Persistent Link:
http://hdl.handle.net/10150/106476
Title:
Visualizing Similarity in Subject Term Co-Assignment
Author:
Gabel, Jeff; Smiraglia, Richard P.
Editors:
Breitenstein, Mikel; Loschko, Cheryl Lin
Citation:
Visualizing Similarity in Subject Term Co-Assignment 2009,
Issue Date:
2009
URI:
http://hdl.handle.net/10150/106476
Submitted date:
2009-11-06
Abstract:
The purpose of this research is to improve retrieval performance in systems that use assigned subject descriptors, such as library subject headings. We are looking for wider semantic boundaries surrounding summary headings assigned to documents by providing a means of identifying clustered headings that fall within the indexerâ s collective common perceptions of relevance. We are here experimenting with two techniques that can help increase both precision and recall. In earlier research citationâ chasing was employed to yield a fuller retrieval set than might have been found using subject headings alone. In the present study we are employing multiâ dimensional scaling to determine the best fit among works to which subject descriptors have been coâ assigned. A term co-occurrence matrix compiled from 19 LCSH subject headings assigned to works in the field of â language originâ is used to generate an MDS map of the semantic space. Two clusters emerge: language and languages, and evolution biology, sometimes termed evolingo. Results allow us to visualize how differing perceptions of indexers affect the semantic space surrounding assigned terms. In both cases - citation-chasing and term co-occurrence - and especially when combining the two techniques acting as thresholds for each other, it is possible to overcome the inverse relation between precision and recall.
Type:
Conference Paper
Language:
en
Keywords:
Indexing; Citation Analysis; Knowledge Organization; Linguistics
Local subject classification:
ASIST; SIG-CR

Full metadata record

DC FieldValue Language
dc.contributor.authorGabel, Jeffen_US
dc.contributor.authorSmiraglia, Richard P.en_US
dc.contributor.editorBreitenstein, Mikelen_US
dc.contributor.editorLoschko, Cheryl Linen_US
dc.date.accessioned2009-11-06T00:00:01Z-
dc.date.available2010-06-18T23:48:09Z-
dc.date.issued2009en_US
dc.date.submitted2009-11-06en_US
dc.identifier.citationVisualizing Similarity in Subject Term Co-Assignment 2009,en_US
dc.identifier.urihttp://hdl.handle.net/10150/106476-
dc.description.abstractThe purpose of this research is to improve retrieval performance in systems that use assigned subject descriptors, such as library subject headings. We are looking for wider semantic boundaries surrounding summary headings assigned to documents by providing a means of identifying clustered headings that fall within the indexerâ s collective common perceptions of relevance. We are here experimenting with two techniques that can help increase both precision and recall. In earlier research citationâ chasing was employed to yield a fuller retrieval set than might have been found using subject headings alone. In the present study we are employing multiâ dimensional scaling to determine the best fit among works to which subject descriptors have been coâ assigned. A term co-occurrence matrix compiled from 19 LCSH subject headings assigned to works in the field of â language originâ is used to generate an MDS map of the semantic space. Two clusters emerge: language and languages, and evolution biology, sometimes termed evolingo. Results allow us to visualize how differing perceptions of indexers affect the semantic space surrounding assigned terms. In both cases - citation-chasing and term co-occurrence - and especially when combining the two techniques acting as thresholds for each other, it is possible to overcome the inverse relation between precision and recall.en_US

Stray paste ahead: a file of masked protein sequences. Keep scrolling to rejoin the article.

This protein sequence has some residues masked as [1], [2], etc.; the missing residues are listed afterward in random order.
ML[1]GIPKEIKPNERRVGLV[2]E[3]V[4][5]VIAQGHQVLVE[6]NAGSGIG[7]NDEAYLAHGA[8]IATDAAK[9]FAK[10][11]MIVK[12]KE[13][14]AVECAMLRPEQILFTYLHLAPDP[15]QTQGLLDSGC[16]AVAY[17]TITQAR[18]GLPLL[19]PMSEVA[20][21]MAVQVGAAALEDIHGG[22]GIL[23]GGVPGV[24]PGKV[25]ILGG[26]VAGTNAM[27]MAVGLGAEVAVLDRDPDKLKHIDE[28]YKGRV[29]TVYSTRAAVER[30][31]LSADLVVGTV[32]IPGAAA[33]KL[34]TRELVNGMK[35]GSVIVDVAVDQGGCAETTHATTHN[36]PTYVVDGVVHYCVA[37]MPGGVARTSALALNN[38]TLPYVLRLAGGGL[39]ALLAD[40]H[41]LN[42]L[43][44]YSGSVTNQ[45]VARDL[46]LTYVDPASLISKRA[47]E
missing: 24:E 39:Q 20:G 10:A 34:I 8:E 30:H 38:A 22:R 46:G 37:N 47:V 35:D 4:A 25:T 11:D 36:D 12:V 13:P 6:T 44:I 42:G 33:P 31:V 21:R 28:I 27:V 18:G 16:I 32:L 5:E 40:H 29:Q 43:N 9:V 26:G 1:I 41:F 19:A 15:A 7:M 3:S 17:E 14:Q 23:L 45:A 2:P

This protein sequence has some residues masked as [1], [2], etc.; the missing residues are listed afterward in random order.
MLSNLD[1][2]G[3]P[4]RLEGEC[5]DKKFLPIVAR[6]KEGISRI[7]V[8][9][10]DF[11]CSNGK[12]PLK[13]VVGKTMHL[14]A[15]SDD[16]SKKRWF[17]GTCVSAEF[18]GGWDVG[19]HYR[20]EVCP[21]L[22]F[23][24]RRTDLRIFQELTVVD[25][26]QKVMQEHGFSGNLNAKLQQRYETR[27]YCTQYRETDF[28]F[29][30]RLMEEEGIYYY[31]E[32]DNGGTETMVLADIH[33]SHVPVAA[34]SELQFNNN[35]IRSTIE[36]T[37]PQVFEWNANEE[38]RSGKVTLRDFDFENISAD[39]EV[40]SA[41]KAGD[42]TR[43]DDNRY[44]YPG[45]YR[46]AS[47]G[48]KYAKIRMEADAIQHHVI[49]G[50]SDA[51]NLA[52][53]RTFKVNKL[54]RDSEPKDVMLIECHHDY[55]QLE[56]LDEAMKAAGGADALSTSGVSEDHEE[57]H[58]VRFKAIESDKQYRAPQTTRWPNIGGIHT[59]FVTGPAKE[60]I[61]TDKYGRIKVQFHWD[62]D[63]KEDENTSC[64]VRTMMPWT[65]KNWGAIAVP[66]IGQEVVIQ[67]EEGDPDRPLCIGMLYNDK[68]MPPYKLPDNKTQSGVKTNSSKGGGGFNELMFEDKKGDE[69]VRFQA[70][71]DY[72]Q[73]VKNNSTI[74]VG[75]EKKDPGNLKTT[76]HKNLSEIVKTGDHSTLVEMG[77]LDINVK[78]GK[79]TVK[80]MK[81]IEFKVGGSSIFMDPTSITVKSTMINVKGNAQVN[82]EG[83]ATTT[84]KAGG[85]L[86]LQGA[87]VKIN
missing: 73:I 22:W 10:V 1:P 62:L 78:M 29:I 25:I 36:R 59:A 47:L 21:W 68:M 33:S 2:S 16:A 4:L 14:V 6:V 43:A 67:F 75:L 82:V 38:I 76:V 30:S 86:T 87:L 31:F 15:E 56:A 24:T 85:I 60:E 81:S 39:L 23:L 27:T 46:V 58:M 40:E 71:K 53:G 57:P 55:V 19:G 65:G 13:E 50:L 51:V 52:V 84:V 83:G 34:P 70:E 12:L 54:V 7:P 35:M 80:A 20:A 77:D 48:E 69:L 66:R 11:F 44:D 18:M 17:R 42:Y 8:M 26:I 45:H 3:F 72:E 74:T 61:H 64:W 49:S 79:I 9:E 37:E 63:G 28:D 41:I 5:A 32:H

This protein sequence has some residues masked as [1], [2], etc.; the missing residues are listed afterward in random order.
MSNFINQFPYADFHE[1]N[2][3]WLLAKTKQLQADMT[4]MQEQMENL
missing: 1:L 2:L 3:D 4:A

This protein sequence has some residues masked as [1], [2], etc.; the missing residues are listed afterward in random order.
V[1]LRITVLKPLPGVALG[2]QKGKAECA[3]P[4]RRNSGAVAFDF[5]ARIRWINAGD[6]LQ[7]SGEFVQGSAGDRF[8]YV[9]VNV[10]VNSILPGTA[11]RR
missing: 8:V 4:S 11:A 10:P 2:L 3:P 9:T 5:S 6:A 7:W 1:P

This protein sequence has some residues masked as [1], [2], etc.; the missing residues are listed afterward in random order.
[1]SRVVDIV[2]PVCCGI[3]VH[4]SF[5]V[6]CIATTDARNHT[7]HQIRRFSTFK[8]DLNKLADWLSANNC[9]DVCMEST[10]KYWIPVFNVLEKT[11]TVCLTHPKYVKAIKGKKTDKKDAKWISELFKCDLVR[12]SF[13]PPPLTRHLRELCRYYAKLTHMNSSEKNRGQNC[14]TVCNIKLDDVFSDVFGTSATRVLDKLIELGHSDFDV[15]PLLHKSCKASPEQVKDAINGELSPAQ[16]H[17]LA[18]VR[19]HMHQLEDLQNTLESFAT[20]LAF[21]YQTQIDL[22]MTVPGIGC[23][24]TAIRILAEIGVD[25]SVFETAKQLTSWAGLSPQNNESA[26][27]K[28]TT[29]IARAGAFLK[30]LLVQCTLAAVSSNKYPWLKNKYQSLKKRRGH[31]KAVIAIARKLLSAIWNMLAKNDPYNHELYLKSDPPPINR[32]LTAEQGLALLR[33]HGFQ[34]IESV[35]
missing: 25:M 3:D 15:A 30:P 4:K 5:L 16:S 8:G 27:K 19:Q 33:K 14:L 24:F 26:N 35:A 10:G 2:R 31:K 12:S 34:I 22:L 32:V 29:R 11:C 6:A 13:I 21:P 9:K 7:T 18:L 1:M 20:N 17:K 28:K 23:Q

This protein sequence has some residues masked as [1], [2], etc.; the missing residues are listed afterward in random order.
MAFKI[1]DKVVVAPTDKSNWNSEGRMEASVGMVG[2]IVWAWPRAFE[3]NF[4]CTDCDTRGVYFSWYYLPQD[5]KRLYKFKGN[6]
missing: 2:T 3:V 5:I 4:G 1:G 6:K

dc.format.mimetypedocen_US
dc.language.isoenen_US
dc.subjectIndexingen_US
dc.subjectCitation Analysisen_US
dc.subjectKnowledge Organizationen_US
dc.subjectLinguisticsen_US
dc.subject.otherASISTen_US
dc.subject.otherSIG-CRen_US
dc.titleVisualizing Similarity in Subject Term Co-Assignmenten_US
dc.typeConference Paperen_US
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